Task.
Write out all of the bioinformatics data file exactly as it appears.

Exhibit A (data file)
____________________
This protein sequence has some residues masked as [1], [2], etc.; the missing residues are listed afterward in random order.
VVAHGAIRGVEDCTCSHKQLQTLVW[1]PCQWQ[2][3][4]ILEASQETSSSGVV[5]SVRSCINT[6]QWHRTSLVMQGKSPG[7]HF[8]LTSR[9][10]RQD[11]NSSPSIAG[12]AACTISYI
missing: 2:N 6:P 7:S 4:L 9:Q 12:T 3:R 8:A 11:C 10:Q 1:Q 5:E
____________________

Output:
This protein sequence has some residues masked as [1], [2], etc.; the missing residues are listed afterward in random order.
VVAHGAIRGVEDCTCSHKQLQTLVW[1]PCQWQ[2][3][4]ILEASQETSSSGVV[5]SVRSCINT[6]QWHRTSLVMQGKSPG[7]HF[8]LTSR[9][10]RQD[11]NSSPSIAG[12]AACTISYI
missing: 2:N 6:P 7:S 4:L 9:Q 12:T 3:R 8:A 11:C 10:Q 1:Q 5:E